But if you’re thinking why not just
<a id="page32">32</a> instead, I have more for you!Continue Reading Anchors Away!
Finding useful results from a web search is hard enough, but what if the page returned makes extensive use of colour to convey information and you are colour blind, blind or low vision? How do you know this in advance, or if the information in colour will be accessible, short of visiting the page? What if you are deaf or hard of hearing and the page relies heavily on audio? How do you know if signing, captions, transcripts or descriptions are available without checking?
Currently there isn’t an effective way to refine the discovery of content based on user needs and preferences, but that is what the a11y metadata project seeks to address: how to discover the nature of resources on the web and how to filter to ones that are particularly suited to individual user needs, or that provide useful equivalents.
Simple search discovery mechanisms are not enough. Looking at the markup for a page will indicate if images are used, but it won’t tell a search engine if those images rely on colour or the author has written text into them, for example.
Creating an accurate picture of accessibility of web resources through metadata is the ultimate goal of this project. We’re currently looking at adapting and enhancing the metadata work already done by Access for All for submission as new properties to schema.org. If you’re interested, I encourage you to check out the web site.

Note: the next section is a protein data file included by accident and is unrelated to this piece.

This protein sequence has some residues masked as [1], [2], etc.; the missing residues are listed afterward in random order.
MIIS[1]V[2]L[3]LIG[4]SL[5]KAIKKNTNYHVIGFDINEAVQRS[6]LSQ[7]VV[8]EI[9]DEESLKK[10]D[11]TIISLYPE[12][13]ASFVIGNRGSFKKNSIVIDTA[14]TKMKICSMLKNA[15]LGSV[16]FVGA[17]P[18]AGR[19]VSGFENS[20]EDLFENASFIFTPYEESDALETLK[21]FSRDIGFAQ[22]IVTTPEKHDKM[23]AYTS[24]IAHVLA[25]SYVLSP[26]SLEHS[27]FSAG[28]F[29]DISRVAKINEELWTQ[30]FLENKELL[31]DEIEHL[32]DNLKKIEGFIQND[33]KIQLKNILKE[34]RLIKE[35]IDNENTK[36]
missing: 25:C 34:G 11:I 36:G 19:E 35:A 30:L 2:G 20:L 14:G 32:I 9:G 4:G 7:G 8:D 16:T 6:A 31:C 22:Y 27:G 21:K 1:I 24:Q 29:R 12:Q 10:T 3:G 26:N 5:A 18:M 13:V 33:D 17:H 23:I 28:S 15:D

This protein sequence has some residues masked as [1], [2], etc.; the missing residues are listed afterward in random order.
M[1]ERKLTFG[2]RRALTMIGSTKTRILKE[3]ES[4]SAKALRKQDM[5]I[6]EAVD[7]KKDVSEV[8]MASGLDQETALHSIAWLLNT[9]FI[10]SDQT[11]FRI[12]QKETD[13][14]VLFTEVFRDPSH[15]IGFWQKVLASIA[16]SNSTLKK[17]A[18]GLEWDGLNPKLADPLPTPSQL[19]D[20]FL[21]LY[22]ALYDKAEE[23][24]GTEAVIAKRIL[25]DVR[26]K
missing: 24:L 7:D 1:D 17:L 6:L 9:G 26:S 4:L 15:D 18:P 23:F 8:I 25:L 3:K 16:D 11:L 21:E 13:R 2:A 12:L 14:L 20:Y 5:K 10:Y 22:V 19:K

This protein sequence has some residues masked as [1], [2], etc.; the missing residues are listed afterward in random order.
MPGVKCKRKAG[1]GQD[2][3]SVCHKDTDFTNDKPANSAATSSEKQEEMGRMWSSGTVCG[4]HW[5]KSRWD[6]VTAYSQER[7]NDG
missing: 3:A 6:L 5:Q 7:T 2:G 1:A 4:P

A question I get asked a lot is why numbered headings matter in EPUB. HTML5 defined a fancy new algorithm that can correct your headings after all, right? (Albeit in weird and wonderful ways if you don’t follow every nuance!)
The answer to the HTML5 question I’ll get to, but I can never seem to stress enough that getting headings right in your documents is a key component of their overall accessibility. There are two primary ways that readers will move through your ebook at the markup level (or DOM/accessibility tree level, to be specific).
One method is the table of contents, but while it provides the structure of the document, constantly having to open it to move a section or two ahead or back is not the most user-friendly approach to navigation.Continue Reading Use Your Headings
If you’re wondering which is the correct spelling, it’s the one with the space. EPUB is a registered trademark of the IDPF, so the ‘3’ is not officially attached to it.
File this one under useless info that I get asked from time to time.
I’ve finally had a chance to recover from EPUB 3 Best Practices now, so figured it’s time to talk a bit about it. But don’t worry, I’m not going to flog the book. Everyone’s quite adept at deciding for themselves what they want to read.
I wrote on LinkedIn back when it came out in January that it was a long time coming, so I thought I’d pick up on that as a real first post for the site. The writing process actually began for me back in the summer of 2011, when I was asked to write the introductory piece What is EPUB 3? When I think that it was a year and a half from that piece being released to the release of the best practices guide, it would have taken less time to have a kid, which I happen to have coming soon, too. (There’s my shameless plug for the post.)Continue Reading Math is hard? Writing is harder…